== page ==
[rape tw, pedophilia tw, slavery tw, racism tw, the following review will also contain spoilers for this book]
I was initially very hesitant about giving this book a read. It seems to be making the rounds on the internet and everyone seems to be talking about it, either because it’s a well plotted tale of political intrigue with a hot power couple, or it’s a racist rape fest that glorifies slavery. I’ve long since learned to be suspicious of anything labelled as M/M romance or erotica because so much of it is rape masquerading as “dubcon”, personally not my cup of tea.
Prince Damianos (also known as Damen) is a hero to his people and rightful heir to the throne of Akielos. One fateful night, he is betrayed by his half brother, stripped of his identity, and sent to the foreign land of Vere to serve the crown prince as a pleasure slave. His new master, Prince Laurent, is as beautiful and deadly as his court, and soon Damen finds himself drawn into an intricate web of political intrigue that could cost both of them their lives. Forced to work with a man he hates to save his own country, Damen realizes he must never reveal his true identity, for the one man he needs most is the one man who has more reason to hate him than anyone at court.
This isn’t going to be a normal review, because it’s difficult for me to talk about how I feel about this book without discussing its more problematic elements. To save time, I’m mostly just going to post what I posted to tumblr and add some additional thoughts. Please be mindful of all content warnings as you read this.
First off, whoever is marketing this as erotica is wrong. This is not erotica. In fact, it’s closer to Privilege of the Sword by Ellen Kushner (ie. fantasy but with no magic, closer to historical fiction). I wouldn’t even call it romance. If you’re going into this book expecting typical m/m romance or erotica, you’re going to be disappointed. The protagonists don’t have sex, Damen sort of says that Laurent is kind of hot but really they mostly just spend the whole book insulting each other.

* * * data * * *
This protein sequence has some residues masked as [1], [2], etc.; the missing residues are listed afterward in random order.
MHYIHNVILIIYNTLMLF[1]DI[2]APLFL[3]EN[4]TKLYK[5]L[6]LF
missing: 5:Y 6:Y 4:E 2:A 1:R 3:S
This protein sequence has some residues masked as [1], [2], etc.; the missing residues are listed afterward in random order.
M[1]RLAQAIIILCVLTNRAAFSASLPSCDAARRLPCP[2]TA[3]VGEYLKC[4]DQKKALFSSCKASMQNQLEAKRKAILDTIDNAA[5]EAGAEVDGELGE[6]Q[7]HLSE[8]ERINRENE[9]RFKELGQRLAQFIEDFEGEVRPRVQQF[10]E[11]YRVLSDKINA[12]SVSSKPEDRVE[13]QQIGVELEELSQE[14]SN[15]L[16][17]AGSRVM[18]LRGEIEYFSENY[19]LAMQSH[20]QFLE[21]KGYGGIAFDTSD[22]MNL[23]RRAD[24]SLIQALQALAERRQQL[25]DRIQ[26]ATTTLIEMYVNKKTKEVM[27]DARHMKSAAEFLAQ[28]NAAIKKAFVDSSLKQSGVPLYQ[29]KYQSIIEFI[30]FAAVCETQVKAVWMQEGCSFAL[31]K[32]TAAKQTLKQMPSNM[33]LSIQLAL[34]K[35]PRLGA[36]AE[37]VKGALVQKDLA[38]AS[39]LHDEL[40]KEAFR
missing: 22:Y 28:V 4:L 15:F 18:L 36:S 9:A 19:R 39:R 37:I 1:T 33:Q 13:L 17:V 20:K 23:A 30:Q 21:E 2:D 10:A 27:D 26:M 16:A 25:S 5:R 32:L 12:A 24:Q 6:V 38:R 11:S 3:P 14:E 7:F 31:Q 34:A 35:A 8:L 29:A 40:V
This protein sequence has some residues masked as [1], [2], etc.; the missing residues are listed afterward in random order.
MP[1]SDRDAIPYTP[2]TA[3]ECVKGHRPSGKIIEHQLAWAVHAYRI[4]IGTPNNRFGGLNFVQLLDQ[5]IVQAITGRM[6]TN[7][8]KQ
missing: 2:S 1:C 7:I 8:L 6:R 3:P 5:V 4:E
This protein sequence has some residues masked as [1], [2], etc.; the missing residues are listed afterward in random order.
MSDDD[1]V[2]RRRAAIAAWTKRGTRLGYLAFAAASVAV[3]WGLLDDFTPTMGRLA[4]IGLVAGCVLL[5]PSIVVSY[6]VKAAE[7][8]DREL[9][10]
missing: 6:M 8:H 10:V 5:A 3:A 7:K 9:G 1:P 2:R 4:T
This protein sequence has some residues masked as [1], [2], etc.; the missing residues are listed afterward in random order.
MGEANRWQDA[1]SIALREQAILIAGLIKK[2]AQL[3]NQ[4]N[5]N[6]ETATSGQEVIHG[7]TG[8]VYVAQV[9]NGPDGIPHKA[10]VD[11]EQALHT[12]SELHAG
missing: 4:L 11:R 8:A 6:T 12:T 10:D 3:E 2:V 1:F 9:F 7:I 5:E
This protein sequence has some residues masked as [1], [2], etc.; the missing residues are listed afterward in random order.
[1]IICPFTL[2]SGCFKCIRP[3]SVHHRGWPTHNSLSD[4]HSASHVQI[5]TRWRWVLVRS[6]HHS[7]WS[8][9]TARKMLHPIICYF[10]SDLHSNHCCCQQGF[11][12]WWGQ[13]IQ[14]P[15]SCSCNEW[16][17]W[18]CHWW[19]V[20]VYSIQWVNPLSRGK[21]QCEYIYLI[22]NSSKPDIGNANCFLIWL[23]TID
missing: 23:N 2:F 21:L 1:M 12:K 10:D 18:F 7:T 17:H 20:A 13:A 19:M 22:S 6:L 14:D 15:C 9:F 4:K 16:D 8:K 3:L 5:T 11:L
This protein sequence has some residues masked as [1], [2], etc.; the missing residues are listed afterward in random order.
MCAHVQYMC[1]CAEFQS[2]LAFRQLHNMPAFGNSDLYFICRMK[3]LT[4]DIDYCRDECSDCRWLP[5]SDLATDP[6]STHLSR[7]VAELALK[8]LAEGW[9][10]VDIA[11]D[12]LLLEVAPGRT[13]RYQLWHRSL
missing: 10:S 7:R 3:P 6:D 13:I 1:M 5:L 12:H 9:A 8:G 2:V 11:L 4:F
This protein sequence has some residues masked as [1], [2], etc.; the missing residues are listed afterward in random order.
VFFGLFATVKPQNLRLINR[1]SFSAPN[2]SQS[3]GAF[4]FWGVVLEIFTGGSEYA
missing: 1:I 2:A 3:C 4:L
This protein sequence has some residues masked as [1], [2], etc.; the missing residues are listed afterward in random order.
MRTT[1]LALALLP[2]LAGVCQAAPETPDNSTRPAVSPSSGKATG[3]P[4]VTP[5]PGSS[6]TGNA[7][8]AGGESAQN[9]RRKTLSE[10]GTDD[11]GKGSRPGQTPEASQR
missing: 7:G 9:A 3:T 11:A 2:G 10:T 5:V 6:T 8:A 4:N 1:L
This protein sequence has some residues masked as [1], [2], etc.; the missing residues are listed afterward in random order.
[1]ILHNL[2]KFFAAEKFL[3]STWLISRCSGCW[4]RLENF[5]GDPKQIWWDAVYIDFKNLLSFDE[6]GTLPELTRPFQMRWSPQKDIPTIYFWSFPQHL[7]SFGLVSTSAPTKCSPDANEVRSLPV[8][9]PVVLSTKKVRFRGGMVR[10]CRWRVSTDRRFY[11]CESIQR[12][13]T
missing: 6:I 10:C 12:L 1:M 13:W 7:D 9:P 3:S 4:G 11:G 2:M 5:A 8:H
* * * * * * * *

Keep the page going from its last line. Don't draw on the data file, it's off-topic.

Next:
There’s been a lot of fuss regarding the racial dynamics in this book. Put simply, Damen (the titular captive) is described as an olive-skinned man, Laurent (the master) is a white blond haired, blue eyed man. Obviously this is really problematic for many people for obvious reasons, and yet, I feel like Australian fans are right in that the author (who is an olive-skinned Italian woman and subject to ethnic prejudice in Australia) intended to write a hero that was like her (ie. a European man with “Mediterranean” colouring). Heck, I’m olive-skinned myself, and I’m white, and I feel like some American fans have jumped on this (and the fandom is not helping) by saying “a white dude enslaves a MOC!” That said, I wouldn’t blame anyone who doesn’t want to touch this book because of those unfortunate implications, at all.
Regarding tape, slavery, and pedophilia, let’s get something out of the way right off the bat: Damen is raped in the novel. There’s also another on screen rape, one off screen rape, and heavily implied pedophilia. What I did appreciate is that these acts (apart from one instance, but I’ll get to that) are treated as horrific. They’re not meant to titillate, especially not in the way that many m/m romances treat “dubcon”. That said, Laurent essentially sets Damen up to be raped in a fight (he gets out of it by knocking his opponent out) and okays Damen’s actual rape (he’s goaded into it by some courtiers) basically instructing the guy performing the act on how to suck Damen’s cock.
The main issue I have with this last scene is that it happens and then….no one brings it up again. Damen doesn’t seem traumatized by his experience at all. In fact, he seems madder at Laurent because he had him flogged than when he told a dude to suck him off. It just seems like there was really no reason for it to be in the book at all, like it could have been left out and nothing would have changed? It just seemed like an excuse to have Laurent (who doesn’t let anyone touch him in a sexual way) touch Damen by proxy, but the circumstances are just not okay. I hate that this is never discussed, because it just seems so, so, weird. And the thing is, right after this experience, it’s heavily implied that another slave (Erasmus, more on him in a bit) is raped and Damen recognizes it as being a Bad Thing but doesn’t seem to register that it just happened to him? It just seems so weird to have him clearly say no, recognize a Bad Thing is happening to another person, and just….sort of be okay with what happened to him? It’s this moment of cognitive dissonance and it almost seems out of character to me. IDK.